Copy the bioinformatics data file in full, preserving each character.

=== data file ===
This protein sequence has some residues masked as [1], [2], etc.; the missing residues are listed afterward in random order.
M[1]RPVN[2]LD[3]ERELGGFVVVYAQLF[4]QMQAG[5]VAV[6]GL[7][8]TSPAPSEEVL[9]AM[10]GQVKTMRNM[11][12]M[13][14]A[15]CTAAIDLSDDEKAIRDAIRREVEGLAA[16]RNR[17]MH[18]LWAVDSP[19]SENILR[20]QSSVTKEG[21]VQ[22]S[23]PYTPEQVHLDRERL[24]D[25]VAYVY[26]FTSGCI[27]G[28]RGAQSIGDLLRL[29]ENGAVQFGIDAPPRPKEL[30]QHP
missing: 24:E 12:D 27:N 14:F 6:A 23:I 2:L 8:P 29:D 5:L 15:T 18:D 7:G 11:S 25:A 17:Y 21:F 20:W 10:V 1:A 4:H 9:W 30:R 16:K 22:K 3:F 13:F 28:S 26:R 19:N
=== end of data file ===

This protein sequence has some residues masked as [1], [2], etc.; the missing residues are listed afterward in random order.
M[1]RPVN[2]LD[3]ERELGGFVVVYAQLF[4]QMQAG[5]VAV[6]GL[7][8]TSPAPSEEVL[9]AM[10]GQVKTMRNM[11][12]M[13][14]A[15]CTAAIDLSDDEKAIRDAIRREVEGLAA[16]RNR[17]MH[18]LWAVDSP[19]SENILR[20]QSSVTKEG[21]VQ[22]S[23]PYTPEQVHLDRERL[24]D[25]VAYVY[26]FTSGCI[27]G[28]RGAQSIGDLLRL[29]ENGAVQFGIDAPPRPKEL[30]QHP
missing: 24:E 12:D 27:N 14:F 6:A 23:I 2:L 8:P 29:D 5:L 15:T 18:D 7:G 11:S 25:A 17:Y 21:F 20:W 10:V 1:A 4:H 9:W 30:R 16:K 22:K 3:F 13:F 28:S 26:R 19:N